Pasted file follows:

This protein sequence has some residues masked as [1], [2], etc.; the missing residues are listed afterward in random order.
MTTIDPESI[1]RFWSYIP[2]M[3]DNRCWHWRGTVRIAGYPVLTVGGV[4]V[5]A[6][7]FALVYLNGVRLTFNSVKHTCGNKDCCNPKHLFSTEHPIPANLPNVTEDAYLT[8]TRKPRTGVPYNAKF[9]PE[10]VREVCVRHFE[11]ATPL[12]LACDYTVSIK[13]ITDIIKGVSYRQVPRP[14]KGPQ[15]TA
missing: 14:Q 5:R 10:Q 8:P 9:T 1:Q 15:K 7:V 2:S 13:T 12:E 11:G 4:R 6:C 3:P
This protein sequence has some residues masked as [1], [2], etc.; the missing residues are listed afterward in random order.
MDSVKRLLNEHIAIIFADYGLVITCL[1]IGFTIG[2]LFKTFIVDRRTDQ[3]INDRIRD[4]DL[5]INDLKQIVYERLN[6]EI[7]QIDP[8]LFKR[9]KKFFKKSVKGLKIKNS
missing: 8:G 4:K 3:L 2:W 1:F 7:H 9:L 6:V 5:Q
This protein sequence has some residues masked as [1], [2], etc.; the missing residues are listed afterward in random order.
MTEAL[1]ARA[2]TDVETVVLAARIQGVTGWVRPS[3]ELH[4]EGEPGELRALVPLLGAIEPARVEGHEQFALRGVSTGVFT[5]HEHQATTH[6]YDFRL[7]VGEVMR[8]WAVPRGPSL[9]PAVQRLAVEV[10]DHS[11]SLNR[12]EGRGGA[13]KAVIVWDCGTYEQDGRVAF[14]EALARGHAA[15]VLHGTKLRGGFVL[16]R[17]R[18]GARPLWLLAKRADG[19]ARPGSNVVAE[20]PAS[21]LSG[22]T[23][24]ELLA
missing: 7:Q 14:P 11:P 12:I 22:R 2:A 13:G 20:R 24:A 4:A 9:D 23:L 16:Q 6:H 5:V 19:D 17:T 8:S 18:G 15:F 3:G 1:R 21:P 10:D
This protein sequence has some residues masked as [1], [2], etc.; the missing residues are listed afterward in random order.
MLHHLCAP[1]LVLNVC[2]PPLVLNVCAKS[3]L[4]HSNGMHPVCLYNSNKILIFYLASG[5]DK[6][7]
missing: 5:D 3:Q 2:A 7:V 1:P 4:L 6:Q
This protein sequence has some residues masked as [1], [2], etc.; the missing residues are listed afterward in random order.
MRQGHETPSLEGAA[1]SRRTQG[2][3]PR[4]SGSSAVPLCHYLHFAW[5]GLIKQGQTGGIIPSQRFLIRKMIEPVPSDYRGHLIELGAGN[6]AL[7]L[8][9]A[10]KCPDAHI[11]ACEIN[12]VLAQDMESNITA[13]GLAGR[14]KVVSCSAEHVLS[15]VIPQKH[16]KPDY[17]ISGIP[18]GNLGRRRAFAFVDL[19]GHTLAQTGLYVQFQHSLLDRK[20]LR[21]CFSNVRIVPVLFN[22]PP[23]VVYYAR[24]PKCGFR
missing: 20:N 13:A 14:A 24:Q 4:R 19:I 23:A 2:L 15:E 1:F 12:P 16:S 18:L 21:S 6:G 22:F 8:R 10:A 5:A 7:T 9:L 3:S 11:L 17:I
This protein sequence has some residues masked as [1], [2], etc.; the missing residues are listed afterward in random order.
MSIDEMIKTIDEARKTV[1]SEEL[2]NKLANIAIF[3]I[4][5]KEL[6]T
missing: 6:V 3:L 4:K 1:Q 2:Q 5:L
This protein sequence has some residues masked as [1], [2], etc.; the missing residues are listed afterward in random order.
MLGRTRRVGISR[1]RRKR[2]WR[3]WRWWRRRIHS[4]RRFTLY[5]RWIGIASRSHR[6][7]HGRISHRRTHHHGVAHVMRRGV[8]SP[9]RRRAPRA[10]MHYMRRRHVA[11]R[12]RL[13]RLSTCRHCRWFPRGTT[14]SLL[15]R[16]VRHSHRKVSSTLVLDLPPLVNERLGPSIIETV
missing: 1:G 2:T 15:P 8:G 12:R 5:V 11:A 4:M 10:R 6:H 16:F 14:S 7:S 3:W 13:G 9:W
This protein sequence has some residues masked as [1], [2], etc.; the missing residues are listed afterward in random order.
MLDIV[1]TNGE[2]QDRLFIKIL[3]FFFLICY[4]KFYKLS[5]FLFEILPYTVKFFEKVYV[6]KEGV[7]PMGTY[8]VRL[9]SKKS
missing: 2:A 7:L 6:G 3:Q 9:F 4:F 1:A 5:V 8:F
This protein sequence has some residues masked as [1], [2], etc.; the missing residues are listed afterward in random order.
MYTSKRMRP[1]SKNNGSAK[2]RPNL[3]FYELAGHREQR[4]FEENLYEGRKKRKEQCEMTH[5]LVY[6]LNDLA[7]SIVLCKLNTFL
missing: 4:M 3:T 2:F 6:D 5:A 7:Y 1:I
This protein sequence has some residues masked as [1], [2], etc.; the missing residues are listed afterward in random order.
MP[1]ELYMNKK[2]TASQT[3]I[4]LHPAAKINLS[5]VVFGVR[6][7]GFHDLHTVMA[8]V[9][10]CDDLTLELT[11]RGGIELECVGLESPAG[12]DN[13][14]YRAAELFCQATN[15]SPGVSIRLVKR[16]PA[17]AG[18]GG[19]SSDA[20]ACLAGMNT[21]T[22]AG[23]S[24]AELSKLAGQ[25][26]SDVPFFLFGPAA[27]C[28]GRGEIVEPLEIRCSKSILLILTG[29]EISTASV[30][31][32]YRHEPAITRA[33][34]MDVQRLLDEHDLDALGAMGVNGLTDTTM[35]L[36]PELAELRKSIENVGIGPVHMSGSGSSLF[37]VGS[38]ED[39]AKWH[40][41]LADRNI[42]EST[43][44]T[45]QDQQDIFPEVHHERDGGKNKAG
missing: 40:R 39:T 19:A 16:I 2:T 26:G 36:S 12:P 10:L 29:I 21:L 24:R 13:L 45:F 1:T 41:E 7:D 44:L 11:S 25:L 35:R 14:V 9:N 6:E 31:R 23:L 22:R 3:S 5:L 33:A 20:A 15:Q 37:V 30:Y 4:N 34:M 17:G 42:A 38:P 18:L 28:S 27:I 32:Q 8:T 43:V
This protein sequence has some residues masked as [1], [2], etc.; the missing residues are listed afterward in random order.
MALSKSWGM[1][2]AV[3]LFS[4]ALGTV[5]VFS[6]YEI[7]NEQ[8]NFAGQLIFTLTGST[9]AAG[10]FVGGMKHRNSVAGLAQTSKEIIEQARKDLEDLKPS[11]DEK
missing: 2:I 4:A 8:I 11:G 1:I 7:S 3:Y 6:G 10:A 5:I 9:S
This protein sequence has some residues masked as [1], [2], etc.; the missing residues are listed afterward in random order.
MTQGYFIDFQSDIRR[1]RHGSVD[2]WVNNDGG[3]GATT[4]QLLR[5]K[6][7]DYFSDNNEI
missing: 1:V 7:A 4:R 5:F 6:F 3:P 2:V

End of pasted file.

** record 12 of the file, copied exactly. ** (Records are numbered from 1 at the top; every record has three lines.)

This protein sequence has some residues masked as [1], [2], etc.; the missing residues are listed afterward in random order.
MTQGYFIDFQSDIRR[1]RHGSVD[2]WVNNDGG[3]GATT[4]QLLR[5]K[6][7]DYFSDNNEI
missing: 1:V 7:A 4:R 5:F 6:F 3:P 2:V